Rock's Redemption(Insurgents MC Romance Book 8)(3)

By: Chiah Wilder

He walked nearer to the bushes and the small sobs became louder. As he rummaged through them, the crying stopped. He froze, the only sound his own breathing. Ready to turn around and continue on his trek home, the crying started up again. He forged ahead, separating the bushes and sliding between them until he was in a small space surrounded by foliage. A girl of about ten years old sat on the ground, her hands wrapped around her knees that were bent close to her chest. Her big green eyes shimmered in the moonlight. Roche sucked in his breath; he’d never seen eyes like that before. They reminded him of a panther’s—the ones he’d seen in books at school, anyway.

“Why’re you crying?” he asked.

The girl wiped her nose. “It’s nothing. I want to be alone.” Her brimming gaze held his.

“There’s always a reason for crying.”

She looked down and then buried her head between her knees. He shrugged and turned from her, beginning to make his way through the bushes. Behind him, her soft voice called out, “Wait. Don’t go. Not yet.”

He swiveled around, his gaze catching hers. Her lips quivered as tears dropped from her eyes all over again. He hunched down. “You gonna tell me why you’re crying?”

Without a word she pulled up her pants, exposing angry red streaks across her white skin.

He whistled. “Your pa do that?”

She shook her head, her light brown hair falling over her shoulders. “My maman.”

“Your ma?” He whistled again. “Does your pa know she does this?”

Again her head shook. “He knows she beats my brothers, but this is the first time she’s beaten me where he can see. That’s why she made me wear long pants. She’s mean when she drinks too much tea.”

“You gonna tell your pa?”

Her eyes widened in fear. “No,” she breathed. “My mother said she’d punish me severely if I ever tell him what she does to me.” She bowed her head in shame.

He watched her for a few seconds before he sat down next to her. “I bet my pa is way meaner than your mom.” He pulled up his shirt and, under the moonlight, showed her several angry lashes on his chest—some new, some healing, some scarred. He then pointed out the bruises on his arms and legs.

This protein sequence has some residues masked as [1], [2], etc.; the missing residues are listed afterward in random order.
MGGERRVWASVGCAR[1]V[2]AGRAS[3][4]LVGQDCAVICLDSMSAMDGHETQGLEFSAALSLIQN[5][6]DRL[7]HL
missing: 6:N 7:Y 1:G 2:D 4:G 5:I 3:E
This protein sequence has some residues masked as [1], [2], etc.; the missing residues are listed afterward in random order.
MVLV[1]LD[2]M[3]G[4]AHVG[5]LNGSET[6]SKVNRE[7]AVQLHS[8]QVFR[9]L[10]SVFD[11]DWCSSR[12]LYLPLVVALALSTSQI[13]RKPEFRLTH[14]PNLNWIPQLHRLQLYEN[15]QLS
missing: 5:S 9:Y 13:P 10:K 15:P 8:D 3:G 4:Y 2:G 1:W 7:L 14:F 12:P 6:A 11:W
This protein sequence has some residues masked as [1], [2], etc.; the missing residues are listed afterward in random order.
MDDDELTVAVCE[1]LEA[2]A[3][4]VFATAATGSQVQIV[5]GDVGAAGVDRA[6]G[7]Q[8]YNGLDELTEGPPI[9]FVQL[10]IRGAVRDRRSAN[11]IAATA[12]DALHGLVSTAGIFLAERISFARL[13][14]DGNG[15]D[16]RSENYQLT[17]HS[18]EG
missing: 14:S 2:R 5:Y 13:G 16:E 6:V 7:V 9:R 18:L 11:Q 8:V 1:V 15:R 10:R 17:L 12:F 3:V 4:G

“Your father did all that to you?” she whispered.

“Yep.” His dark eyes narrowed. “I can’t wait to grow up so I can go away. My pa is always mad and he takes it out on me, my brother, and my sisters. I can handle it, but when he beats my ma, I get so mad that all I wanna do is slit his throat to make him stop. He’s a bastard. Sounds like your ma’s not too much better. How many brothers you got?”

“Two—one older and one younger. I wish I had a sister though. My older brother, Armand, is always telling me what to do. He’s so bossy. My younger one, Stephan, isn’t like us. He can’t learn like we do, but I’m not supposed to tell anyone about him. I play with him a lot.” She sniffled and wiped her nose again.

“What’s your name?

“Clotille Boucher.”

“Are you the Boucher girl who lives in the big house on West Bayou Parkway?”

“Yes. How do you know?”

“My ma cleans your house. I’ve never seen you before. I’ve seen your older brother a few times. He wasn’t too nice.”

“Armand’s like that. So you’re Mrs. Aubois’s son?” He nodded. “You look like your mother.” He smiled.

They sat in silence, each lost in their own thoughts until Roche remembered the ham hocks. If he didn’t get them, his mother wouldn’t be able to make dinner later and his father would be angry. He’d probably beat her.

Roche jumped up. “I gotta get going. I’ve got something to do.” He shoved his hand in his pocket and felt the chocolate his mother had given him earlier. He pulled it out and handed it to her. “Here.”

“For me? Thank you.” Shyly she took the thin wafer from his hand, unwrapping the green foil slowly. She plopped the candy in her mouth and a large smile crossed her face.

All of a sudden he felt awkward as the pretty girl watched him, her green eyes dancing. “I gotta go,” he mumbled, turning away.

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